Ecosystem-scale fluxes of COS, CO2, H2O and energy were measured by means of the eddy covariance method44. The three wind components and the speed of sound were measured using a three-dimensional sonic anemometer (R-50, Gill, UK). COS, CO2 and H2O mixing ratios were quantified using a quantum cascade continuous wave laser (QCL) absorption spectrometer (QC-TILDAS-CS, Aerodyne, USA) at a wavenumber of ca. 2056 cm−1. CO2 and H2O flux measurements were validated against the long-term continuous flux measurements at the site using an infrared gas analyser (Li-7000, LiCor, USA; see22). The QCL and associated hardware (thermo cube and vacuum pump) were housed in climate-controlled instrument huts at the base of the tower. Sample air was drawn from the inlet (close to the sonic anemometer) through 25 m heated (ca. 5° above ambient) PFA Teflon tubing (4 mm inner diameter) through a filter (1–2 µm, PTFE) to the QCL at a flow rate of ca. 6.5 l min−1. During the last 2 minutes of every half-hour, zero-air was switched into the QCL in order to determine stability of the instrument zero. Calibration gas, traceable to NOAA, was used periodically to check the instrument span. The QCL was operated at a pressure of ca. 3.3 kPa using a built-in pressure controller and temperature of the optical bench and housing controlled to 30 °C. Fitting of absorption spectra at 5 Hz, storing of calculated COS, CO2 and H2O dry mole fractions, switching of zero/calibration valves, control of pressure lock and other system controls were realised by the TDLWintel software (Aerodyne, USA) run on a PC synchronised with the PC collecting anemometer data using the NTP software (Meinberg, Germany). The two data streams were then merged and aligned in time during post-processing using proprietary software32.

Using the post-processing software EdiRe (University of Edinburgh), eddy fluxes of COS, CO2, H2O and energy were calculated as the covariance between turbulent fluctuations of the vertical wind speed and the scalar mixing ratios derived from Reynolds averaging of 28 min blocks of data. The co-ordinate system’s vector basis was aligned with the mean wind streamlines using the 2D rotation45. The, mostly tube-induced, time delay between the wind components and the COS, CO2 and H2O mixing ratios was determined by identifying the maximum/minimum of the cross-correlation function. Frequency response corrections were applied to raw eddy fluxes accounting for low-pass and high-pass filtering32. The net ecosystem exchange of COS, CO2, H2O and energy was then calculated as the sum of the corrected vertical eddy covariance term and the storage flux, the latter being estimated from the rate of change in scalar concentration at the reference height.

Half-hourly flux data were subject to a series of quality control tests46 and filtered for the potential underestimation during nighttime periods of low turbulence47. Gap-filling and flux partitioning of NEE calculated based on the infrared gas analyser measurements, was conducted as described in detail in Tatarinov, et al.24.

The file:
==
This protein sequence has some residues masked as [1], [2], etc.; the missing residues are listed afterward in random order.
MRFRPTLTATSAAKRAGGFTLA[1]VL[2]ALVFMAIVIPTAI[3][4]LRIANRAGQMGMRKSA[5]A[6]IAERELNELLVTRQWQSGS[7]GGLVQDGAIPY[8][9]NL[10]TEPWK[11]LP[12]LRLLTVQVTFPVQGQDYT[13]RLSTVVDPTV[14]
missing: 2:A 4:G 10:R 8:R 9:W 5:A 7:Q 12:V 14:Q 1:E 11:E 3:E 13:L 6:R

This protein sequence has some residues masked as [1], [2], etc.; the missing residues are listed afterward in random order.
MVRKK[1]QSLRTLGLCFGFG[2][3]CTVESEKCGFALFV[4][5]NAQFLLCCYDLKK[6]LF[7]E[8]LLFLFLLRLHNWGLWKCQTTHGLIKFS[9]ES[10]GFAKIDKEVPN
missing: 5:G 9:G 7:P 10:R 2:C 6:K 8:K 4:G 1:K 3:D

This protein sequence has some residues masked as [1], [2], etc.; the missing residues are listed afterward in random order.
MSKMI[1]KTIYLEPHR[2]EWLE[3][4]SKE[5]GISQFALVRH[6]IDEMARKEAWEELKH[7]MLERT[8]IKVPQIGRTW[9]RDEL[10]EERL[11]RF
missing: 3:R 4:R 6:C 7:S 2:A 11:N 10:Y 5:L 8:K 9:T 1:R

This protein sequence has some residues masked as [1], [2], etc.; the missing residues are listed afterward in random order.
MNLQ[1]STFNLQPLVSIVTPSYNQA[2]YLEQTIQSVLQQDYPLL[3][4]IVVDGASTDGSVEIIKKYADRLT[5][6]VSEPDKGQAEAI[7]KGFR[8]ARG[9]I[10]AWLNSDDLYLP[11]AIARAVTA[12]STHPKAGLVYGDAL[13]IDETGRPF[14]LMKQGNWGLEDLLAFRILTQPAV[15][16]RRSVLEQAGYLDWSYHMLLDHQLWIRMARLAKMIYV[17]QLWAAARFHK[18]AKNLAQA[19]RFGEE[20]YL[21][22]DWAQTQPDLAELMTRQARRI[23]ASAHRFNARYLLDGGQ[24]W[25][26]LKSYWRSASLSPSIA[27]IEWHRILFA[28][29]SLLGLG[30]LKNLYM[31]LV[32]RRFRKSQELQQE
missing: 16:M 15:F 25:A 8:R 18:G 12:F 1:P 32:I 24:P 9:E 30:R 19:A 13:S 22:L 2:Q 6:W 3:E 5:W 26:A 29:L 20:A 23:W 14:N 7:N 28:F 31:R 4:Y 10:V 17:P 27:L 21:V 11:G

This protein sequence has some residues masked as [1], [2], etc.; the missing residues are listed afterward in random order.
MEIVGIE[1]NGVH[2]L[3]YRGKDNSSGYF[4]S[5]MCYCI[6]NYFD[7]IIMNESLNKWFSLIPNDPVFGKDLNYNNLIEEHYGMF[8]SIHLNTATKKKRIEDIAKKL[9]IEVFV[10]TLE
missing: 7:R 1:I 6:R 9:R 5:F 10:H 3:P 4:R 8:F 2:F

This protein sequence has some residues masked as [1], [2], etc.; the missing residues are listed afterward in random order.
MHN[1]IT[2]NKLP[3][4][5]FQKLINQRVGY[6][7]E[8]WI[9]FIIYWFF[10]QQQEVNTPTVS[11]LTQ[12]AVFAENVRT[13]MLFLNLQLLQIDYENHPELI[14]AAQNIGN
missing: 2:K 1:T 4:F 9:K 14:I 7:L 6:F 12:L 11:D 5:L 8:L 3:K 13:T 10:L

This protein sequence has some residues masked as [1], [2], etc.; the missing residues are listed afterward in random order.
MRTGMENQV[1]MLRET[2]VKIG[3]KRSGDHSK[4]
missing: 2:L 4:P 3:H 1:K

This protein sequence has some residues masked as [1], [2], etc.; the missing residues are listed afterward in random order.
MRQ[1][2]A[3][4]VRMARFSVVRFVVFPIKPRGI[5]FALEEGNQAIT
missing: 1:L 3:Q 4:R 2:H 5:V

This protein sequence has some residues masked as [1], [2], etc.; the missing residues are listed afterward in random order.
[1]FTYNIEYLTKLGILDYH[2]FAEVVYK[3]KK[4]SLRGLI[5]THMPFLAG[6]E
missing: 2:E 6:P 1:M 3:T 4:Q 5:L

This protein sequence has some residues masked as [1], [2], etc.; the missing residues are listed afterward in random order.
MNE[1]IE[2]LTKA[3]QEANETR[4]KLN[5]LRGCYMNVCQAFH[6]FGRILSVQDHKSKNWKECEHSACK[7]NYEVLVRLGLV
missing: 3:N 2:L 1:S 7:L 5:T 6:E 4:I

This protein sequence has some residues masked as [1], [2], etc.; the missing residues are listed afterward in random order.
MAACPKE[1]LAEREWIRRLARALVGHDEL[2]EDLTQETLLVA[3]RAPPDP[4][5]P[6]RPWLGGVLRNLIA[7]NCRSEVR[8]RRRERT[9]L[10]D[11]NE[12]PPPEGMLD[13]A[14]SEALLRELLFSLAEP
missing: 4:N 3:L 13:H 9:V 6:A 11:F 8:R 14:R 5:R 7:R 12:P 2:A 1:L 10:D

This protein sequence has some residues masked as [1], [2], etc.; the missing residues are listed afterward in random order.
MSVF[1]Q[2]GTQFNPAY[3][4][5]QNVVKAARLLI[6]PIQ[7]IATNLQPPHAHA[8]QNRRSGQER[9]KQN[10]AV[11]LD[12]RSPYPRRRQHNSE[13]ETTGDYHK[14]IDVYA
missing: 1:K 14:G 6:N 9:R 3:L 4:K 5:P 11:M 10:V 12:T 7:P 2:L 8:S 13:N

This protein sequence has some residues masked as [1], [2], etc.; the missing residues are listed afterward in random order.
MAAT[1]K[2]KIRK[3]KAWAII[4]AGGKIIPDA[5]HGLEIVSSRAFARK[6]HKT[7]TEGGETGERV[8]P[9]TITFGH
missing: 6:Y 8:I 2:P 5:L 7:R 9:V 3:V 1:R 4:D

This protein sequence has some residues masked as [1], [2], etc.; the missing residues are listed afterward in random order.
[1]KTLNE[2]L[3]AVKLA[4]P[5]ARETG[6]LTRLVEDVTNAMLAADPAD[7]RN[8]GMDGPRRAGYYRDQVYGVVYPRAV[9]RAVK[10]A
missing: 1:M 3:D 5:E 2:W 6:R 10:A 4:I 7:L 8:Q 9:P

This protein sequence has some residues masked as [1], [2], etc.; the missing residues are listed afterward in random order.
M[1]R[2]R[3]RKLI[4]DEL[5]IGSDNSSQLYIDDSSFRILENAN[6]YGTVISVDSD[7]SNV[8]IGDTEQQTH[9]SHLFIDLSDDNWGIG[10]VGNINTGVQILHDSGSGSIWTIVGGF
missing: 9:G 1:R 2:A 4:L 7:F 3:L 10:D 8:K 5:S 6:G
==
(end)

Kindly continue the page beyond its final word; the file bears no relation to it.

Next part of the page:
The major environmental parameters required for the interpretation of COS and CO2 fluxes and as input for the modelling (see below) were measured continuously at the site and included the following parameters: Down- and up-welling radiation above the canopy and the soil surface (photosynthetically active, shortwave and longwave radiation), air temperature and humidity, soil temperature, water content and heat flux, static air pressure.

Proximal and remote sensing

Sun-induced fluorescence in the red (O2-B band, 687 nm) and far-red (O2-A band, 760 nm), referred to as F687 and F760 respectively, regions was measured in a hemispherical-conical configuration using the fluorescence box (FLOX) instrument (JB Hyperspectral Devices, Düsseldorf, Germany), a field-proven48 home-build system consisting of a high-resolution (0.31 nm FWHM) thermo-electrically cooled spectrometer (QE Pro, Ocean Optics, USA; 648–808 nm) housed in a thermally regulated field enclosure. An upward facing fibre cable equipped with a cosine diffuser measured the down-welling irradiance, the up-welling radiance was measured with a bare fibre (25° FOV) pointing North at a pine tree crown some 5 m distance from the tower at a zenith angle of ca. 30°. Both fibres were connected through inline shutters with a bi-furcated fibre to the spectrometer. A spectral and radiometric calibration of the complete system was conducted after the field campaign using appropriate light sources traceable to international standards (NIST). Apparent reflectance was calculated from alternating measurements of down- and up-welling (ir)radiance with the integration time optimised for the signal-to-noise ratio of the instrument, each followed by a corresponding dark current measurement. SIF was calculated from these data using the so-called spectral fitting method49.